MPAA: Film & TV Poured $15.5B Into China’s Economy

Study finds that film and TV industry supported 909,000 jobs in 2011

Hollywood is making the case that the growing popularity of U.S. films in China is a boon to both countries.

The Motion Picture Assn. of America, the major studios' top lobbyist, announced Monday that a new study it commissioned reveals that China's film and television industry contributed $15.5 billion to its economy in 2011 and supported 909,000 jobs. The industry generated tax revenues of $3.4 billion, the study found.

Those gaudy numbers are particularly impressive given that they come before the country loosened restrictions on the number of foreign films it allows to screen in China. In April 2012, China announced that it was raising quotas on foreign releases from 20 to 34 a year.

Also read: MPAA Report: Global Box Office Breaks Records, China Becomes 2nd Largest Market

The study was prepared by Oxford Economics and measures the entertainment industry's contribution to China's GDP, taxes and employment levels. The report was also commissioned by the China Film Distributors and Exhibitors Association (CFDEA).

Last year, China demonstrated its box office heft by surpassing Japan to be the second largest market for Hollywood films. In total, China contributed $2.7 billion in box office revenue in 2012, a 36 percent jump from the previous year.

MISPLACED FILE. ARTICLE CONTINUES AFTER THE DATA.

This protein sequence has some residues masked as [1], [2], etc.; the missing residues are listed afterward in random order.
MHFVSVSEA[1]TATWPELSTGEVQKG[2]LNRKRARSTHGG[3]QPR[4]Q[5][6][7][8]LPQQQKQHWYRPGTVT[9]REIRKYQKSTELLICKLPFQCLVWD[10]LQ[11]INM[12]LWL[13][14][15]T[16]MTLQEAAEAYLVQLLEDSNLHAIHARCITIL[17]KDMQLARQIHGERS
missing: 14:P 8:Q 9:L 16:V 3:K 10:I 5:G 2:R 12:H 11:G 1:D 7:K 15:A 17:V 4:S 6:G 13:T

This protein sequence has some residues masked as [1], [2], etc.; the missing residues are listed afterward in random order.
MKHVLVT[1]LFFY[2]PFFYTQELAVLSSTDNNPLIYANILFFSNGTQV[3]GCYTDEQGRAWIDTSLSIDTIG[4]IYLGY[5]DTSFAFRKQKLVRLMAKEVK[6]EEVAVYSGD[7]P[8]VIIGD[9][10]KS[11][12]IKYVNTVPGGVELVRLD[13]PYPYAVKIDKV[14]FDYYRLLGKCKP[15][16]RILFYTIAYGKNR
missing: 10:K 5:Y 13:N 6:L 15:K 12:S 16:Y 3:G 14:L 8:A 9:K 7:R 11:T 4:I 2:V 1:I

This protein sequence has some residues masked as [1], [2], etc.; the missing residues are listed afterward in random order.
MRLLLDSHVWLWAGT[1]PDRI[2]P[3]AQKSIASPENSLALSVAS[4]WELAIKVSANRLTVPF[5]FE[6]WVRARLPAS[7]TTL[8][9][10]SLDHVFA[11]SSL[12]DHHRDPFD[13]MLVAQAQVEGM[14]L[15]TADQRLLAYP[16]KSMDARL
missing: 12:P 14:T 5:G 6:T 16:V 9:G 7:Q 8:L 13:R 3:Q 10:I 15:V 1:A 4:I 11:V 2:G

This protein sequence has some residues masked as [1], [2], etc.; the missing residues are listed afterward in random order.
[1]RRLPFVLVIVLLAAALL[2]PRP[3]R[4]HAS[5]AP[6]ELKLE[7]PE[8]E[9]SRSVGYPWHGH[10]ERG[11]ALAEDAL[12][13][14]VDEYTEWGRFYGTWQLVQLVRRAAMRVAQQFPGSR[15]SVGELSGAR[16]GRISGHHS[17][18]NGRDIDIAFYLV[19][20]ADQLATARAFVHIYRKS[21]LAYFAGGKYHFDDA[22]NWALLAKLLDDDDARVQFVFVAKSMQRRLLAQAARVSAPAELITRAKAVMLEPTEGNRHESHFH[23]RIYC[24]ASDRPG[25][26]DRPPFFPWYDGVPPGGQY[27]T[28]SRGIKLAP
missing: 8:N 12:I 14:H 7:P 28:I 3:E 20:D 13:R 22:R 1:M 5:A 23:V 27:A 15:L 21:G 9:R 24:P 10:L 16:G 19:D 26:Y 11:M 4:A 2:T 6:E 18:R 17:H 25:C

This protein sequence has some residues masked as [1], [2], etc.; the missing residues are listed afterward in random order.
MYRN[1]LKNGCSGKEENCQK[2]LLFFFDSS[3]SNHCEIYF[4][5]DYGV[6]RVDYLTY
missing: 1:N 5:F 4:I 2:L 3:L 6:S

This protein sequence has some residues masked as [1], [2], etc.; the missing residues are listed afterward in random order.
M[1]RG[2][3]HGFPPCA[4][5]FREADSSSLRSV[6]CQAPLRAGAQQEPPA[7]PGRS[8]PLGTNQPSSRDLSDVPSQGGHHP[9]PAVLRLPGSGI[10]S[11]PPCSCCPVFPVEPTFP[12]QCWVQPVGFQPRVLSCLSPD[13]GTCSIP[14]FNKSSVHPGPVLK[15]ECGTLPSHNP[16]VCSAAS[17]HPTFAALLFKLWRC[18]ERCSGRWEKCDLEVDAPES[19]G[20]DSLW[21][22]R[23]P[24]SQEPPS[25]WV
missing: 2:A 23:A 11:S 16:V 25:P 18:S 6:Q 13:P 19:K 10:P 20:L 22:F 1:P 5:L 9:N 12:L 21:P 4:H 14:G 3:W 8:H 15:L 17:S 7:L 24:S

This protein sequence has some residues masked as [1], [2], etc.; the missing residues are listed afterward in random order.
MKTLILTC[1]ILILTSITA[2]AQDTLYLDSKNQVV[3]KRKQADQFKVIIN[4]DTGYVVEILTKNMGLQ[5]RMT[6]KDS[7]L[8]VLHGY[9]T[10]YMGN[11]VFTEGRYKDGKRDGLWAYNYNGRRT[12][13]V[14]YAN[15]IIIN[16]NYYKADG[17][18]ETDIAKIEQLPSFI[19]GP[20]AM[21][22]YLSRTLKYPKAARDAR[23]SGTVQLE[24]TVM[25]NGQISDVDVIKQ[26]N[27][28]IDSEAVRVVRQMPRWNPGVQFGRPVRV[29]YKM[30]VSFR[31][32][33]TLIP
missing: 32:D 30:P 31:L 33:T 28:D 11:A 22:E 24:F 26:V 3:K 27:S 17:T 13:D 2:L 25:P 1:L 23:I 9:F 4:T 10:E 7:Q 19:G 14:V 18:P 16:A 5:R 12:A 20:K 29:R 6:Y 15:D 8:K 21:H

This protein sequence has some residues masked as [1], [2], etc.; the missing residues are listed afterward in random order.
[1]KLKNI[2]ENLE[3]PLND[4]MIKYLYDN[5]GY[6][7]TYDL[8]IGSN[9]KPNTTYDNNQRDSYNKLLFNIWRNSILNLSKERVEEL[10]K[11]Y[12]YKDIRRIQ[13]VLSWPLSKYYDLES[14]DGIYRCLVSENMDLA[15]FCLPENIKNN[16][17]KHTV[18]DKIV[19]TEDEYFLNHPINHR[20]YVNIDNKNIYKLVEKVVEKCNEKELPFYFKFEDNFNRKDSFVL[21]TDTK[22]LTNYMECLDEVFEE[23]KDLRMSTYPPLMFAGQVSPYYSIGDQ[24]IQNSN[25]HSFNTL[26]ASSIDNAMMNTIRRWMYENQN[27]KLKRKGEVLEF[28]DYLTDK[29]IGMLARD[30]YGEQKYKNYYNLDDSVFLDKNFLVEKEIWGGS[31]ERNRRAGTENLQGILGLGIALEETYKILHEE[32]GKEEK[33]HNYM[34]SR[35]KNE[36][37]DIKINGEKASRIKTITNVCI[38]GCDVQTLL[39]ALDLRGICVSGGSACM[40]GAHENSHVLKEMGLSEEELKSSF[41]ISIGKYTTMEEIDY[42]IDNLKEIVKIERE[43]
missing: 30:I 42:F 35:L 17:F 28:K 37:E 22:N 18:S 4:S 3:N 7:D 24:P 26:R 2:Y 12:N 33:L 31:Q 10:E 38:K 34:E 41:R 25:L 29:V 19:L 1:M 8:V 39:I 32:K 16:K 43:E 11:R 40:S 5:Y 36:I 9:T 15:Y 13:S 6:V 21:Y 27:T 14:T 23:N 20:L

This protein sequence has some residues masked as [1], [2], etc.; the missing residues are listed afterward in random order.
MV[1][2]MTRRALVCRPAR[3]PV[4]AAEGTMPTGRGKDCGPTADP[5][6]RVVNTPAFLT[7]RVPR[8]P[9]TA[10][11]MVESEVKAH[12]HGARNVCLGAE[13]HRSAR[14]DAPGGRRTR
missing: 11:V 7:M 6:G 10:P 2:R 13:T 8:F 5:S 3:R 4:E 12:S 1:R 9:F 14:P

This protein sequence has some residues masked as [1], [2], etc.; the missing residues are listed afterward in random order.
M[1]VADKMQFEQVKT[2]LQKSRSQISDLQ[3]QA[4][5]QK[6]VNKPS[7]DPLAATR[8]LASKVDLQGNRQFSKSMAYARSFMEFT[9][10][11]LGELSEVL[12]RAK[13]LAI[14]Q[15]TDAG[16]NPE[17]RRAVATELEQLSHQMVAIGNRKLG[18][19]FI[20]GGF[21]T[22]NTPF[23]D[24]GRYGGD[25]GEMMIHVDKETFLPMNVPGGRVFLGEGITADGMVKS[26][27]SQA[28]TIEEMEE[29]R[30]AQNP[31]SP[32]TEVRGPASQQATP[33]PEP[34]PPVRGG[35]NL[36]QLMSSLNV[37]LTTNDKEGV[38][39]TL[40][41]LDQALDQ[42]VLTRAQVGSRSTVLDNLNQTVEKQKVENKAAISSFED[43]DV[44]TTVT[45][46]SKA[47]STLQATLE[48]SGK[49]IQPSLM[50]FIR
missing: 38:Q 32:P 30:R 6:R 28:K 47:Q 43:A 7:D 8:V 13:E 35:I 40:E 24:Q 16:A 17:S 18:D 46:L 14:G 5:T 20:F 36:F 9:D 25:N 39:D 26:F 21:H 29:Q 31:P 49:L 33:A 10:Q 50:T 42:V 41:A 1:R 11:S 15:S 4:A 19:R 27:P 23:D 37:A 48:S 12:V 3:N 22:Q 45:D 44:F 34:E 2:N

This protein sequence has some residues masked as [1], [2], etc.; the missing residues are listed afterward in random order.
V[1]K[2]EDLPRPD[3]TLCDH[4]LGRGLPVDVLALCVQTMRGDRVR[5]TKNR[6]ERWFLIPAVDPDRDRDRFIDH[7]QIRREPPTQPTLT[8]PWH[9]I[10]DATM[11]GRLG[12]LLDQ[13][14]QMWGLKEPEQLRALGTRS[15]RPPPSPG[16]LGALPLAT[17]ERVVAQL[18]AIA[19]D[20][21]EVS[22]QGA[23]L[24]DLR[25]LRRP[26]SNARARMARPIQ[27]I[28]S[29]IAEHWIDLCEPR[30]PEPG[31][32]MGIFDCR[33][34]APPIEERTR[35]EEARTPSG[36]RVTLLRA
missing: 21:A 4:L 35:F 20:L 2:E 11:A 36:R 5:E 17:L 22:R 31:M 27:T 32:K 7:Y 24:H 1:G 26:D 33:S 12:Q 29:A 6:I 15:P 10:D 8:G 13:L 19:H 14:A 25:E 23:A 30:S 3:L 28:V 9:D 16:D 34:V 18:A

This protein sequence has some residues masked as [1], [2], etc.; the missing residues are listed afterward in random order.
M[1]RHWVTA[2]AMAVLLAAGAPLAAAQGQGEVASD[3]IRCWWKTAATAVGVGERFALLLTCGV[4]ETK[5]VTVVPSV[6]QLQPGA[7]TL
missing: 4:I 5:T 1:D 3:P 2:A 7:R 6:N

China's growth has been seismic. Total box office revenues grew more than three-and-a-half times between 2006 and 2011, the study found, as China invested heavily in constricting new movie palaces to exhibit 3D and IMAX titles.

To that end, the study's authors found that there were roughly 9,300 screens in China in 2011, a 48 percent hike from the previous year. That figure is roughly five times the number of screens China had a decade ago.

Not that there aren't sources of friction. In particular, Chinese authorities have demonstrated a willingness to open major releases such as "The Dark Knight Rises" and "The Amazing Spider-Man" against each other as a way of protecting their own home-grown product. Likewise, Chinese censors have proved difficult to navigate, abruptly canceling the Chinese premiere of "Django Unchained" the month, reportedly over concerns about the film's violence.